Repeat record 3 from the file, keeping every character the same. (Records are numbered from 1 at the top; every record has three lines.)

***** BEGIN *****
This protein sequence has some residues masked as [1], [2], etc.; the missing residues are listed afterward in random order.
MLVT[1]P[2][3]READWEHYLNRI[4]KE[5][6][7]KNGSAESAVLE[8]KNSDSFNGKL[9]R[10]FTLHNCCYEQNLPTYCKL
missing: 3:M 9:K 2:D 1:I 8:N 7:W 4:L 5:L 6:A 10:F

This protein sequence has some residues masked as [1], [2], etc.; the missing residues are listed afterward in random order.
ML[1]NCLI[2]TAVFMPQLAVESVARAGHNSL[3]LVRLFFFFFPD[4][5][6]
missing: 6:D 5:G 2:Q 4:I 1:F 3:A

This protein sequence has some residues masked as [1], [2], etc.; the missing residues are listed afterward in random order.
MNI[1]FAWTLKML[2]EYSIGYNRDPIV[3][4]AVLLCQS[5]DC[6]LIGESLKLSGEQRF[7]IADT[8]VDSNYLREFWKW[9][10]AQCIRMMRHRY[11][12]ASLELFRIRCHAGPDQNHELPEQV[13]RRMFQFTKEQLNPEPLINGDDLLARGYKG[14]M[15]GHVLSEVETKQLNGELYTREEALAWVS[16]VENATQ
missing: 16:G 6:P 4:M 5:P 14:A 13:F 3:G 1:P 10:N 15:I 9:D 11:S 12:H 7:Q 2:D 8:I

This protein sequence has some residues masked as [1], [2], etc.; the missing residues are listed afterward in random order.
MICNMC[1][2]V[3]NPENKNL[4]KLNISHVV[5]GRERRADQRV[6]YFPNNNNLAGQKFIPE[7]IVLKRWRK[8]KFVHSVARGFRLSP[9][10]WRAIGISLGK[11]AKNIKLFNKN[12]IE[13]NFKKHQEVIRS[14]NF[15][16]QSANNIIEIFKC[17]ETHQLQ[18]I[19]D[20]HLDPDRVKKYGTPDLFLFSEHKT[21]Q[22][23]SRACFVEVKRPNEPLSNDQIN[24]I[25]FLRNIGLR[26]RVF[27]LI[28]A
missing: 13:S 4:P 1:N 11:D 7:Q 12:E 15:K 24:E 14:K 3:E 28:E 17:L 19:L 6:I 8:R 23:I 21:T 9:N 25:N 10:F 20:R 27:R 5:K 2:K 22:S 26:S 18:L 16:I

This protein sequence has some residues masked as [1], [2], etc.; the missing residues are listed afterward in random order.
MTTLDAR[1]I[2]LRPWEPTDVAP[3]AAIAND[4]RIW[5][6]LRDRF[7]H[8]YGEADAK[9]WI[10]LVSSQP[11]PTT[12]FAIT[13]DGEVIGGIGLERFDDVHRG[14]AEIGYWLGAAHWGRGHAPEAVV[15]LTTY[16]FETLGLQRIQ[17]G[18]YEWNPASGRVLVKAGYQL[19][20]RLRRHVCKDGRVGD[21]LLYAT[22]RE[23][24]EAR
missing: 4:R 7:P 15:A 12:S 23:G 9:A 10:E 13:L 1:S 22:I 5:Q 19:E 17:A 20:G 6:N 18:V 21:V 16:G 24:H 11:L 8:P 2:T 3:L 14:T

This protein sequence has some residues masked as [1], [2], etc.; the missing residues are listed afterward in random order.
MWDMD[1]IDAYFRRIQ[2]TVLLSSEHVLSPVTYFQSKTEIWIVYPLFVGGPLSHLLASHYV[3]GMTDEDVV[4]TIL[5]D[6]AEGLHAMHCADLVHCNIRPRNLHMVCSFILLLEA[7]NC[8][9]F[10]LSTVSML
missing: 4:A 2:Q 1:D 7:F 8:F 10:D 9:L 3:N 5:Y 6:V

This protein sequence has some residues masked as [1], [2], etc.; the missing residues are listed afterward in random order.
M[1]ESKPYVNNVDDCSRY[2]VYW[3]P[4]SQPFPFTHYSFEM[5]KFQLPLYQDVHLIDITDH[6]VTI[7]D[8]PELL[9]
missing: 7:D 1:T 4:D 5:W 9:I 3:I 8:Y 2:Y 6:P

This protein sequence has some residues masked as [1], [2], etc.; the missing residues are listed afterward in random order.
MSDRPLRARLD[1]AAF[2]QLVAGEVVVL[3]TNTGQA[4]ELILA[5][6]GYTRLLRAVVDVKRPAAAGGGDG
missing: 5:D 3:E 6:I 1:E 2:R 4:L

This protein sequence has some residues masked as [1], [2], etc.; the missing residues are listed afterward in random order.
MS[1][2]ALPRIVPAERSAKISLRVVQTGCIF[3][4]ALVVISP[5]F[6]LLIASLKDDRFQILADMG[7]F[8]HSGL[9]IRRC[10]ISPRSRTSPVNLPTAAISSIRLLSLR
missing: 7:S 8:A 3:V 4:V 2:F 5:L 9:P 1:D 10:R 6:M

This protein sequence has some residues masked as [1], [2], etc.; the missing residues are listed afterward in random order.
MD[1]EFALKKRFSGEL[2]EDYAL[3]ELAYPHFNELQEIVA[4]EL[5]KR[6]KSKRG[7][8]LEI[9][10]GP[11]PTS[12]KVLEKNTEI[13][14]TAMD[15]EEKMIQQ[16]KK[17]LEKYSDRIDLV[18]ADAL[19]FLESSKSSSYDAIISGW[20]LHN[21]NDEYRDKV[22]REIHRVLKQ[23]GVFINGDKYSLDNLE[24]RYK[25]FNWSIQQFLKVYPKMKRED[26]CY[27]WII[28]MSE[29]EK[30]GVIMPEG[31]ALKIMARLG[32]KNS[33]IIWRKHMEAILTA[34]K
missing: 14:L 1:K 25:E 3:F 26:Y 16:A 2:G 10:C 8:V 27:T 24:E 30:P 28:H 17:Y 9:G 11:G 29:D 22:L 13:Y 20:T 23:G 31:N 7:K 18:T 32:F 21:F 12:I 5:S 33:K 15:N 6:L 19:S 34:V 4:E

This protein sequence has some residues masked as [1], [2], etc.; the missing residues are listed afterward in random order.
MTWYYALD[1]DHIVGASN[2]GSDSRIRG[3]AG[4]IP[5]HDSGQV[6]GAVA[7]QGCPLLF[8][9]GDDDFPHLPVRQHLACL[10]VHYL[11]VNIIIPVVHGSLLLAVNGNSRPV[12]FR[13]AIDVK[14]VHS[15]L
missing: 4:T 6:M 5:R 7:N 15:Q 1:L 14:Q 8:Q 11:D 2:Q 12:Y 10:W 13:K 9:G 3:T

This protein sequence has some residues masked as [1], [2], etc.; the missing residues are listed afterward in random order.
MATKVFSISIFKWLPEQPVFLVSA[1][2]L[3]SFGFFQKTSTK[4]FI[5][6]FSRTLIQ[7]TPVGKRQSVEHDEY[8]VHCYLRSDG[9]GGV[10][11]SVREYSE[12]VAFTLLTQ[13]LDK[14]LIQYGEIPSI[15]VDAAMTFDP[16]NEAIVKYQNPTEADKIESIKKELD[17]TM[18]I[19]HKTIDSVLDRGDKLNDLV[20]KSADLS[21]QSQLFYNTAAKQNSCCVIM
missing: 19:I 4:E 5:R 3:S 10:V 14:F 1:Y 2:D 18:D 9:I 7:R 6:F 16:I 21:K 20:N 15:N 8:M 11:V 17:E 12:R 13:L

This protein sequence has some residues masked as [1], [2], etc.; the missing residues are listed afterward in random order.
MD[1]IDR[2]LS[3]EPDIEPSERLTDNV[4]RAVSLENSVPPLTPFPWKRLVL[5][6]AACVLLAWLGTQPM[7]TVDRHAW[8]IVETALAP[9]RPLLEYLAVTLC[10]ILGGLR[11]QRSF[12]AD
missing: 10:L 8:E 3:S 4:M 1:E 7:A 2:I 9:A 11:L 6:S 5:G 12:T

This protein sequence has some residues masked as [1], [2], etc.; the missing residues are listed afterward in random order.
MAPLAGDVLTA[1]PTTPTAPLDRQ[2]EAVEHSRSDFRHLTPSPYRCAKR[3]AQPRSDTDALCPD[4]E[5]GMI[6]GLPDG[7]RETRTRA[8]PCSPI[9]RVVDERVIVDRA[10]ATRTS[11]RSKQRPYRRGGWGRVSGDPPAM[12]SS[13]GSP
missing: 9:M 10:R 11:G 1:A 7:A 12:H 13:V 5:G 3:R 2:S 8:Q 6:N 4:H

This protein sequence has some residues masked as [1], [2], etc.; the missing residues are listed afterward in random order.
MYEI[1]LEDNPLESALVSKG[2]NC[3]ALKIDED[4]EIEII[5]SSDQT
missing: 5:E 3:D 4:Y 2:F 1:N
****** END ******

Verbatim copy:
This protein sequence has some residues masked as [1], [2], etc.; the missing residues are listed afterward in random order.
MNI[1]FAWTLKML[2]EYSIGYNRDPIV[3][4]AVLLCQS[5]DC[6]LIGESLKLSGEQRF[7]IADT[8]VDSNYLREFWKW[9][10]AQCIRMMRHRY[11][12]ASLELFRIRCHAGPDQNHELPEQV[13]RRMFQFTKEQLNPEPLINGDDLLARGYKG[14]M[15]GHVLSEVETKQLNGELYTREEALAWVS[16]VENATQ
missing: 16:G 6:P 4:M 5:P 14:A 13:F 3:G 1:P 10:N 15:I 9:D 11:S 12:H 7:Q 2:D 8:I